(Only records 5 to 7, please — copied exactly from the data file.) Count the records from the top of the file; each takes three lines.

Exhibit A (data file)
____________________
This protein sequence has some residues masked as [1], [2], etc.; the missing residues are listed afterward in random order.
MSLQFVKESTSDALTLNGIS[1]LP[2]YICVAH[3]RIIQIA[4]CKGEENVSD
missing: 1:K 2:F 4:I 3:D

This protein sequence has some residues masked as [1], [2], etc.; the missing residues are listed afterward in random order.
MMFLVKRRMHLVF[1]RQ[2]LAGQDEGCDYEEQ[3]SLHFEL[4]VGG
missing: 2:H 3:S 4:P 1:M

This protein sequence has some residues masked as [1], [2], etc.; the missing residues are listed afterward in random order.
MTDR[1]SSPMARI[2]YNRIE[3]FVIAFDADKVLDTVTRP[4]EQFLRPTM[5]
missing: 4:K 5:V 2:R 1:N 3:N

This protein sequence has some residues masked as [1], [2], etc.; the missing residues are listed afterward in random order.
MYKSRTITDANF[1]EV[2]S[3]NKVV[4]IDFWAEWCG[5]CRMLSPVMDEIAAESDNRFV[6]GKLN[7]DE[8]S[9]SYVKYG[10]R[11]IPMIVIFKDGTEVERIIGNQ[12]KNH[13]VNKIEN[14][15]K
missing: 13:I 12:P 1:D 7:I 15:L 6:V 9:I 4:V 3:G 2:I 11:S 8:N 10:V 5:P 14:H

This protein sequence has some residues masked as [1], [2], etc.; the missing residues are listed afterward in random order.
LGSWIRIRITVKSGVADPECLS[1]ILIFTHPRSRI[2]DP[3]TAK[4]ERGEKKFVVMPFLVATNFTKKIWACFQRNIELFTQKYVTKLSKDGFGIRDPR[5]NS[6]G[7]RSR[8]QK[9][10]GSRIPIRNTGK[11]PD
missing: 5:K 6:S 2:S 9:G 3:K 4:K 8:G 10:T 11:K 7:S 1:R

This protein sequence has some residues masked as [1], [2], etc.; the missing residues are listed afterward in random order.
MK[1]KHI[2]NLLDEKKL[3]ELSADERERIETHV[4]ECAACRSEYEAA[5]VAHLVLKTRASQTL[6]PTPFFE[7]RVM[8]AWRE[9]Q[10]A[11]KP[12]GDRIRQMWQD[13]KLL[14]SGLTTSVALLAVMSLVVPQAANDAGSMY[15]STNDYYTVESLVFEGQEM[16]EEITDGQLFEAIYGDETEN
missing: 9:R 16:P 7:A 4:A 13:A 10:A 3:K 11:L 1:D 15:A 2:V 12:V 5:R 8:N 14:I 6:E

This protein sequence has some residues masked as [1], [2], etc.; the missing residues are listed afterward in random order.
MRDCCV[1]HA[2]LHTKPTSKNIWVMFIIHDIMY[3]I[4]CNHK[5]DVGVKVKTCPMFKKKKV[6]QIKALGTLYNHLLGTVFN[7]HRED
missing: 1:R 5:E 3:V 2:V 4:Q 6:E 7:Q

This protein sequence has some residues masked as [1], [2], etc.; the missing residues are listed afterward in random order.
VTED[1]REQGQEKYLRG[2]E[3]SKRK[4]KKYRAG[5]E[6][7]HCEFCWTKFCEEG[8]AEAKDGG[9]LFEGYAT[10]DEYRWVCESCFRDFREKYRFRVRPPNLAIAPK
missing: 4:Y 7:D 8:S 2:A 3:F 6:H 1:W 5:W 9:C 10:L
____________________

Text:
This protein sequence has some residues masked as [1], [2], etc.; the missing residues are listed afterward in random order.
LGSWIRIRITVKSGVADPECLS[1]ILIFTHPRSRI[2]DP[3]TAK[4]ERGEKKFVVMPFLVATNFTKKIWACFQRNIELFTQKYVTKLSKDGFGIRDPR[5]NS[6]G[7]RSR[8]QK[9][10]GSRIPIRNTGK[11]PD
missing: 5:K 6:S 2:S 9:G 3:K 4:K 8:G 10:T 11:K 7:S 1:R

This protein sequence has some residues masked as [1], [2], etc.; the missing residues are listed afterward in random order.
MK[1]KHI[2]NLLDEKKL[3]ELSADERERIETHV[4]ECAACRSEYEAA[5]VAHLVLKTRASQTL[6]PTPFFE[7]RVM[8]AWRE[9]Q[10]A[11]KP[12]GDRIRQMWQD[13]KLL[14]SGLTTSVALLAVMSLVVPQAANDAGSMY[15]STNDYYTVESLVFEGQEM[16]EEITDGQLFEAIYGDETEN
missing: 9:R 16:P 7:A 4:A 13:A 10:A 3:K 11:L 1:D 15:A 2:V 12:V 5:R 8:N 14:I 6:E

This protein sequence has some residues masked as [1], [2], etc.; the missing residues are listed afterward in random order.
MRDCCV[1]HA[2]LHTKPTSKNIWVMFIIHDIMY[3]I[4]CNHK[5]DVGVKVKTCPMFKKKKV[6]QIKALGTLYNHLLGTVFN[7]HRED
missing: 1:R 5:E 3:V 2:V 4:Q 6:E 7:Q